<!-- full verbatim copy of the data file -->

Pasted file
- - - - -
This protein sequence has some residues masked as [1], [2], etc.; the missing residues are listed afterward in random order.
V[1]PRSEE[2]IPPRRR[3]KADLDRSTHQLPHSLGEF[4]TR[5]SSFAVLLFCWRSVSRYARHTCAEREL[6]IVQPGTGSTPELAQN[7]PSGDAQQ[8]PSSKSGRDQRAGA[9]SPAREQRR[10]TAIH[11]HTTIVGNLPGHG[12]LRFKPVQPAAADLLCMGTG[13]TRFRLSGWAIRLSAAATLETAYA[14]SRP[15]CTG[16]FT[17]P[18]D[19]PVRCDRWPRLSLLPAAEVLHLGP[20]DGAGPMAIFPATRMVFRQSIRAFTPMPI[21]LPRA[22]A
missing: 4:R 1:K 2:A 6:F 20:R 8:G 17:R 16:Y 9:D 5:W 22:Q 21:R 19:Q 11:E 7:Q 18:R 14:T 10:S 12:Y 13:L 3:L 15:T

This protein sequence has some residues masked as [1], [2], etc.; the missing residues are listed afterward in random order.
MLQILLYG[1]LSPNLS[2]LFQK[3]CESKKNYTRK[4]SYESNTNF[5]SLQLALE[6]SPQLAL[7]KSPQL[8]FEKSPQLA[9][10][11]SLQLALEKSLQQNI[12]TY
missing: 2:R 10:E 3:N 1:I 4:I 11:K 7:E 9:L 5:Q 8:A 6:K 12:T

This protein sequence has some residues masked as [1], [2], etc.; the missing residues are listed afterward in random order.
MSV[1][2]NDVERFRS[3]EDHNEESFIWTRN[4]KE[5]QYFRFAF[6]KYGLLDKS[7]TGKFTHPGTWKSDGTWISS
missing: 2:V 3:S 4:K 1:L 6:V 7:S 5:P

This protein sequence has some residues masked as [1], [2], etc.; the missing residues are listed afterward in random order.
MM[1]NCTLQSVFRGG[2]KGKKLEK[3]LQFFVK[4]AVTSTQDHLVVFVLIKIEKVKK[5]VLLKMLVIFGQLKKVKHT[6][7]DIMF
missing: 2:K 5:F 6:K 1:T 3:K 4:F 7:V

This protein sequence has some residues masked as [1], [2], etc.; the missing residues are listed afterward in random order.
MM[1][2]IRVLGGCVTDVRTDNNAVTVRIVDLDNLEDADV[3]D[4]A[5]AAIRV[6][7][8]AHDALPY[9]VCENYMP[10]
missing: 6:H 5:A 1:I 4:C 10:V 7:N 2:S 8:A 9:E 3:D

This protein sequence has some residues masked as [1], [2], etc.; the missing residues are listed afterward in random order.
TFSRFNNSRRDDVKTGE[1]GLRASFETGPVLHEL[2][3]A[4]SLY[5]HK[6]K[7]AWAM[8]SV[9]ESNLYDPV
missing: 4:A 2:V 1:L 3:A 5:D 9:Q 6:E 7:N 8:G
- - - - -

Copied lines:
This protein sequence has some residues masked as [1], [2], etc.; the missing residues are listed afterward in random order.
V[1]PRSEE[2]IPPRRR[3]KADLDRSTHQLPHSLGEF[4]TR[5]SSFAVLLFCWRSVSRYARHTCAEREL[6]IVQPGTGSTPELAQN[7]PSGDAQQ[8]PSSKSGRDQRAGA[9]SPAREQRR[10]TAIH[11]HTTIVGNLPGHG[12]LRFKPVQPAAADLLCMGTG[13]TRFRLSGWAIRLSAAATLETAYA[14]SRP[15]CTG[16]FT[17]P[18]D[19]PVRCDRWPRLSLLPAAEVLHLGP[20]DGAGPMAIFPATRMVFRQSIRAFTPMPI[21]LPRA[22]A
missing: 4:R 1:K 2:A 6:F 20:R 8:G 17:R 16:Y 9:D 5:W 22:Q 21:R 19:Q 11:E 7:Q 18:R 14:T 10:S 12:Y 13:L 3:L 15:T

This protein sequence has some residues masked as [1], [2], etc.; the missing residues are listed afterward in random order.
MLQILLYG[1]LSPNLS[2]LFQK[3]CESKKNYTRK[4]SYESNTNF[5]SLQLALE[6]SPQLAL[7]KSPQL[8]FEKSPQLA[9][10][11]SLQLALEKSLQQNI[12]TY
missing: 2:R 10:E 3:N 1:I 4:I 11:K 7:E 9:L 5:Q 8:A 6:K 12:T

This protein sequence has some residues masked as [1], [2], etc.; the missing residues are listed afterward in random order.
MSV[1][2]NDVERFRS[3]EDHNEESFIWTRN[4]KE[5]QYFRFAF[6]KYGLLDKS[7]TGKFTHPGTWKSDGTWISS
missing: 2:V 3:S 4:K 1:L 6:V 7:S 5:P

This protein sequence has some residues masked as [1], [2], etc.; the missing residues are listed afterward in random order.
MM[1]NCTLQSVFRGG[2]KGKKLEK[3]LQFFVK[4]AVTSTQDHLVVFVLIKIEKVKK[5]VLLKMLVIFGQLKKVKHT[6][7]DIMF
missing: 2:K 5:F 6:K 1:T 3:K 4:F 7:V

This protein sequence has some residues masked as [1], [2], etc.; the missing residues are listed afterward in random order.
MM[1][2]IRVLGGCVTDVRTDNNAVTVRIVDLDNLEDADV[3]D[4]A[5]AAIRV[6][7][8]AHDALPY[9]VCENYMP[10]
missing: 6:H 5:A 1:I 4:C 10:V 7:N 2:S 8:A 9:E 3:D

This protein sequence has some residues masked as [1], [2], etc.; the missing residues are listed afterward in random order.
TFSRFNNSRRDDVKTGE[1]GLRASFETGPVLHEL[2][3]A[4]SLY[5]HK[6]K[7]AWAM[8]SV[9]ESNLYDPV
missing: 4:A 2:V 1:L 3:A 5:D 9:Q 6:E 7:N 8:G